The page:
8. Knowledge is either actual or habitual.
There are several ways wherein the mind is possessed of truth; each of which is called knowledge.
I. There is ACTUAL KNOWLEDGE, which is the present view the mind has of the agreement or disagreement of any of its ideas, or of the relation they have one to another.
II. A man is said to know any proposition, which having been once laid before his thoughts, he evidently perceived the agreement or disagreement of the ideas whereof it consists; and so lodged it in his memory, that whenever that proposition comes again to be reflected on, he, without doubt or hesitation, embraces the right side, assents to, and is certain of the truth of it. This, I think, one may call HABITUAL KNOWLEDGE. And thus a man may be said to know all those truths which are lodged in his memory, by a foregoing clear and full perception, whereof the mind is assured past doubt as often as it has occasion to reflect on them. For our finite understandings being able to think clearly and distinctly but on one thing at once, if men had no knowledge of any more than what they actually thought on, they would all be very ignorant: and he that knew most, would know but one truth, that being all he was able to think on at one time.
9. Habitual Knowledge is of two degrees.
Of habitual knowledge there are, also, vulgarly speaking, two degrees:
First, The one is of such truths laid up in the memory as, whenever they occur to the mind, it ACTUALLY PERCEIVES THE RELATION is between those ideas. And this is in all those truths whereof we have an intuitive knowledge; where the ideas themselves, by an immediate view, discover their agreement or disagreement one with another.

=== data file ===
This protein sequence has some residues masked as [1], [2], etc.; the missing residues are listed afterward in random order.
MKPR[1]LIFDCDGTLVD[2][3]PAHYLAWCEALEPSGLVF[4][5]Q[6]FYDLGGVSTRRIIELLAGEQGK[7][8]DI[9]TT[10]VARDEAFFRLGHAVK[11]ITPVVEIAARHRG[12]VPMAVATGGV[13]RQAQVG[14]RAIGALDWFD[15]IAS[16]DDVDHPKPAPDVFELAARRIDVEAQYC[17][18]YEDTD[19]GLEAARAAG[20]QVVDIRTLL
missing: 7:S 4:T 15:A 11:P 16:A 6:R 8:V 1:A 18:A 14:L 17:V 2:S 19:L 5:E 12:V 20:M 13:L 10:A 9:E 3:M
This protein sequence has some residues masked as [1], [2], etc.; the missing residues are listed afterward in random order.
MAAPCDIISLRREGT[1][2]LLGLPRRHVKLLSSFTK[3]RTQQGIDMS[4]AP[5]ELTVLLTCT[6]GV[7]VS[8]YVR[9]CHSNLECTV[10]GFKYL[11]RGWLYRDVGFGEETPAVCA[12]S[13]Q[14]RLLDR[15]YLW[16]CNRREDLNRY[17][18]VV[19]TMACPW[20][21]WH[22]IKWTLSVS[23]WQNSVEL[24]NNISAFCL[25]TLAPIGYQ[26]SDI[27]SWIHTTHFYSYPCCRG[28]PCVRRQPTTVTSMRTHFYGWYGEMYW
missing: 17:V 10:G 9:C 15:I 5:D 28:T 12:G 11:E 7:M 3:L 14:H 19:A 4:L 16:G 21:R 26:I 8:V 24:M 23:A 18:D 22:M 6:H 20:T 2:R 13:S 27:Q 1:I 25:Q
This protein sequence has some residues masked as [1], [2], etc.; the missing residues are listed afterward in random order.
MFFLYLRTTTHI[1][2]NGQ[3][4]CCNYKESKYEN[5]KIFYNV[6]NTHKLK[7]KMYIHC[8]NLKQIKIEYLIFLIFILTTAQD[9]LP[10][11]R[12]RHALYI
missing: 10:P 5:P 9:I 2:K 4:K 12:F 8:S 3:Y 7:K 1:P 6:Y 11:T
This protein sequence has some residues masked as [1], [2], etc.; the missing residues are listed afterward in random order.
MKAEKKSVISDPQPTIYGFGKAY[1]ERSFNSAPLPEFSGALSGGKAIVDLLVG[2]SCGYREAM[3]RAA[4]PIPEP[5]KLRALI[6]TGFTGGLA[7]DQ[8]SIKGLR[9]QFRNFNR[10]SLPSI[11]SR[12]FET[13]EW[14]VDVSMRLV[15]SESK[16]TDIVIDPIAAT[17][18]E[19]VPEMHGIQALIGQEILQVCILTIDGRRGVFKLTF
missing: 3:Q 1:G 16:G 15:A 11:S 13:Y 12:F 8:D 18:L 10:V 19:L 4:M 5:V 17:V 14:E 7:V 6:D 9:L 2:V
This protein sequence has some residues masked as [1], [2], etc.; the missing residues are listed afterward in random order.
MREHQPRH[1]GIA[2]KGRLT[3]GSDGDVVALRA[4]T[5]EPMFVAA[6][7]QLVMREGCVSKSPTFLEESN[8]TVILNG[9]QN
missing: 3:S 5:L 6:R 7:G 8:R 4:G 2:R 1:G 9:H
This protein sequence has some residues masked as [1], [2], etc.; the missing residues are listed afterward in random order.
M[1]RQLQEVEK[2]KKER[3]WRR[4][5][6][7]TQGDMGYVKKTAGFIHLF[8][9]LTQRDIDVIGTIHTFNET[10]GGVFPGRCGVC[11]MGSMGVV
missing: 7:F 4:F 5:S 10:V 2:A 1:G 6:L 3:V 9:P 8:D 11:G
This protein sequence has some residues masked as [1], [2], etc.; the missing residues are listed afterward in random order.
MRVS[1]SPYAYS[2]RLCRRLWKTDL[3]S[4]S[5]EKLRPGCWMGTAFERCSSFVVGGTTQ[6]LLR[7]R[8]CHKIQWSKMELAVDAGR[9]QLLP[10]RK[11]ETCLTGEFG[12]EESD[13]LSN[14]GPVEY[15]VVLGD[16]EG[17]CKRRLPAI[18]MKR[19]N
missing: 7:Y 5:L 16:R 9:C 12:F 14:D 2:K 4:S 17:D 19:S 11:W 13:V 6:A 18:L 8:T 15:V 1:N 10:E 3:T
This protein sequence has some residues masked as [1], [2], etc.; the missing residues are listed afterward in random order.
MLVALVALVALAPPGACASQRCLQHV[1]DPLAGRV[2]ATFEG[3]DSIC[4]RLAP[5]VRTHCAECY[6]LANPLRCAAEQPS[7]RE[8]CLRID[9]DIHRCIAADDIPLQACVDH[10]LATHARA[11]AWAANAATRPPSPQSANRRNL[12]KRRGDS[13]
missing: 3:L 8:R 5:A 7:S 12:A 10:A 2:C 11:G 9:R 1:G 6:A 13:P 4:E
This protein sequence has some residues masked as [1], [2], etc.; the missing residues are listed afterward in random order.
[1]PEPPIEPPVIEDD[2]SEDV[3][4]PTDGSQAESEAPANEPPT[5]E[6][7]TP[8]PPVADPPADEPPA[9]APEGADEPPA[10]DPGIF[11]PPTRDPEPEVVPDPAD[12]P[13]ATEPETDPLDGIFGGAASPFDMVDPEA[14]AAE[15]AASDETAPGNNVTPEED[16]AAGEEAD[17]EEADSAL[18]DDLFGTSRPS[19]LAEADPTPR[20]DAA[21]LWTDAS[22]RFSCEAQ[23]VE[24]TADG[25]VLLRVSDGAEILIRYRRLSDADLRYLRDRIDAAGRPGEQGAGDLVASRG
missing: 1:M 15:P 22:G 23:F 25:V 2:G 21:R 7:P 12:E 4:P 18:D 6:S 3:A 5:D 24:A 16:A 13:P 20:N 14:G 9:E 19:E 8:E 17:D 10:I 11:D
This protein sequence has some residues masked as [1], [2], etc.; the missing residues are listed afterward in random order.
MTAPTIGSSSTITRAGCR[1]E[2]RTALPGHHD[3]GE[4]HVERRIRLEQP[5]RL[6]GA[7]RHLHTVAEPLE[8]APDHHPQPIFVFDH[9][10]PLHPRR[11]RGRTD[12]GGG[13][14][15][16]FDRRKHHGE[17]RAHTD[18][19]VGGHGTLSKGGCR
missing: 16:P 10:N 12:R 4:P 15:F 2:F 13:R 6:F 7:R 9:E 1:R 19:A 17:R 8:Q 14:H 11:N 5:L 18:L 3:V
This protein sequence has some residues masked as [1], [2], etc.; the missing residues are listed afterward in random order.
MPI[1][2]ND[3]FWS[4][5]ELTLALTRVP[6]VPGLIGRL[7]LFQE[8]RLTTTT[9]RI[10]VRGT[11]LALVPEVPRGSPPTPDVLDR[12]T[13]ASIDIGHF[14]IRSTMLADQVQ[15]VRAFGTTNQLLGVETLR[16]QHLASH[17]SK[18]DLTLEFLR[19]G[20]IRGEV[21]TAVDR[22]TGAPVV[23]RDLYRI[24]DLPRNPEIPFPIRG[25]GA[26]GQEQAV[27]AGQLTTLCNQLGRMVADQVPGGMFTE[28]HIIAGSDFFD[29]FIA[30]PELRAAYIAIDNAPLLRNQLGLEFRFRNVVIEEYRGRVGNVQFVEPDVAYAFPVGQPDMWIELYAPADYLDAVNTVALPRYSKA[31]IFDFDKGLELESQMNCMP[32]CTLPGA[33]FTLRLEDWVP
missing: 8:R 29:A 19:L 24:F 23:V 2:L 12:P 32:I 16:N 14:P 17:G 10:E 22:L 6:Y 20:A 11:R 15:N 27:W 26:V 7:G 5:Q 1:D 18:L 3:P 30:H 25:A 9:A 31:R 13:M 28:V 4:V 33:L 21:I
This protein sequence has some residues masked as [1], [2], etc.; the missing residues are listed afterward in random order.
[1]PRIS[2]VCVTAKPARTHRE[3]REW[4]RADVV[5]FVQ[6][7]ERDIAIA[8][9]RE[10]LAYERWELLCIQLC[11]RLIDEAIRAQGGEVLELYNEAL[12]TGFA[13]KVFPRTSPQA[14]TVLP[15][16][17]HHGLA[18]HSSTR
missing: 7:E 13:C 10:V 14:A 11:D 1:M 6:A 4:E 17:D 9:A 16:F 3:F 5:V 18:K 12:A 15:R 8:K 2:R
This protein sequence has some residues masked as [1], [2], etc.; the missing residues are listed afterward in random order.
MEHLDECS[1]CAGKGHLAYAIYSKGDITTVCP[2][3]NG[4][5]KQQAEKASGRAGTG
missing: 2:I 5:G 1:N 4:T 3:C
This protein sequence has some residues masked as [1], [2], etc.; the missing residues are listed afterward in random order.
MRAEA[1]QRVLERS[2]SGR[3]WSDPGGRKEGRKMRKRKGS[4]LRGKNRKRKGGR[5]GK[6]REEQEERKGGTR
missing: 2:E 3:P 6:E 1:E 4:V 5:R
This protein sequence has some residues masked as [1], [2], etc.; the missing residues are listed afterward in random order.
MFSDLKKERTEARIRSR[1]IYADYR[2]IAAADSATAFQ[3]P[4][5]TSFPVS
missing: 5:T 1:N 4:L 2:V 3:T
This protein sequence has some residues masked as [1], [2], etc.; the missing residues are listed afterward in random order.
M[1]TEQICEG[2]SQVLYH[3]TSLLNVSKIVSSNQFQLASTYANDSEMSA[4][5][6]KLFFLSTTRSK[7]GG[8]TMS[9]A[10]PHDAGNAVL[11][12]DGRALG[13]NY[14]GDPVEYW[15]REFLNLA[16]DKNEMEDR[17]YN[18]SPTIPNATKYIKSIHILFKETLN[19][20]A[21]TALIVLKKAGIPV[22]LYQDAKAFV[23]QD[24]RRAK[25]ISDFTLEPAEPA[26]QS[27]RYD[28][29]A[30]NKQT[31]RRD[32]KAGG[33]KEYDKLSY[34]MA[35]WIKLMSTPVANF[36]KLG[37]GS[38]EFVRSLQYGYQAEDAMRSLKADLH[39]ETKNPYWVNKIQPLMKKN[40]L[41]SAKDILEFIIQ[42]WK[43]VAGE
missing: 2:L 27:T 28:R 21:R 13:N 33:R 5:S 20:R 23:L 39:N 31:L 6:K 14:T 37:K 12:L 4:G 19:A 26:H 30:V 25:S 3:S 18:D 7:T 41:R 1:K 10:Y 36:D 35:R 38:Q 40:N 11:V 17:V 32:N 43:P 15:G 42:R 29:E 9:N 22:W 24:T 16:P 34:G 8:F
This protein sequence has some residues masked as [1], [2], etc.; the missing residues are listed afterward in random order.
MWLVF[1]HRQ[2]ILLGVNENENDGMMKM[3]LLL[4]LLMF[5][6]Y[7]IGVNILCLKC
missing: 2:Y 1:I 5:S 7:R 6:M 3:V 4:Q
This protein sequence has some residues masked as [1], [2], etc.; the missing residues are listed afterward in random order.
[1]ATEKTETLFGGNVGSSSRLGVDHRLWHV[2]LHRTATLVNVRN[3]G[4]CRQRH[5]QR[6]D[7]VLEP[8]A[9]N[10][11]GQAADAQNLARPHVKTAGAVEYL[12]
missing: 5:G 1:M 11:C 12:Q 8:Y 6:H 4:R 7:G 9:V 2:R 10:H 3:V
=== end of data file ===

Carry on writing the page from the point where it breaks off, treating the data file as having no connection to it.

Secondly, The other is of such truths whereof the mind having been convinced, it RETAINS THE MEMORY OF THE CONVICTION, WITHOUT THE PROOFS. Thus, a man that remembers certainly that he once perceived the demonstration, that the three angles of a triangle are equal to two right ones, is certain that he knows it, because he cannot doubt the truth of it. In his adherence to a truth, where the demonstration by which it was at first known is forgot, though a man may be thought rather to believe his memory than really to know, and this way of entertaining a truth seemed formerly to me like something between opinion and knowledge; a sort of assurance which exceeds bare belief, for that relies on the testimony of another; — yet upon a due examination I find it comes not short of perfect certainty, and is in effect true knowledge. That which is apt to mislead our first thoughts into a mistake in this matter is, that the agreement or disagreement of the ideas in this case is not perceived, as it was at first, by an actual view of all the intermediate ideas whereby the agreement or disagreement of those in the proposition was at first perceived; but by other intermediate ideas, that show the agreement or disagreement of the ideas contained in the proposition whose certainty we remember. For example: in this proposition, that 'the three angles of a triangle are equal to two right ones,' one who has seen and clearly perceived the demonstration of this truth knows it to be true, when that demonstration is gone out of his mind; so that at present it is not actually in view, and possibly cannot be recollected: but he knows it in a different way from what he did before. The agreement of the two ideas joined in that proposition is perceived; but it is by the intervention of other ideas than those which at first produced that perception. He remembers, i.e. he knows (for remembrance is but the reviving of some past knowledge) that he was once certain of the truth of this proposition, that the three angles of a triangle are equal to two right ones. The immutability of the same relations between the same immutable things is now the idea that shows him, that if the three angles of a triangle were once equal to two right ones, they will always be equal to two right ones. And hence he comes to be certain, that what was once true in the case, is always true; what ideas once agreed will always agree; and consequently what he once knew to be true, he will always know to be true; as long as he can remember that he once knew it. Upon this ground it is, that particular demonstrations in mathematics afford general knowledge. If then the perception, that the same ideas will ETERNALLY have the same habitudes and relations, be not a sufficient ground of knowledge, there could be no knowledge of general propositions in mathematics; for no mathematical demonstration would be any other than particular: and when a man had demonstrated any proposition concerning one triangle or circle, his knowledge would not reach beyond that particular diagram. If he would extend it further, he must renew his demonstration in another instance, before he could know it to be true in another like triangle, and so on: by which means one could never come to the knowledge of any general propositions. Nobody, I think, can deny, that Mr. Newton certainly knows any proposition that he now at any time reads in his book to be true; though he has not in actual view that admirable chain of intermediate ideas whereby he at first discovered it to be true. Such a memory as that, able to retain such a train of particulars, may be well thought beyond the reach of human faculties, when the very discovery, perception, and laying together that wonderful connexion of ideas, is found to surpass most readers' comprehension. But yet it is evident the author himself knows the proposition to be true, remembering he once saw the connexion of those ideas; as certainly as he knows such a man wounded another, remembering that he saw him run him through. But because the memory is not always so clear as actual perception, and does in all men more or less decay in length of time, this, amongst other differences, is one which shows that DEMONSTRATIVE knowledge is much more imperfect than INTUITIVE, as we shall see in the following chapter.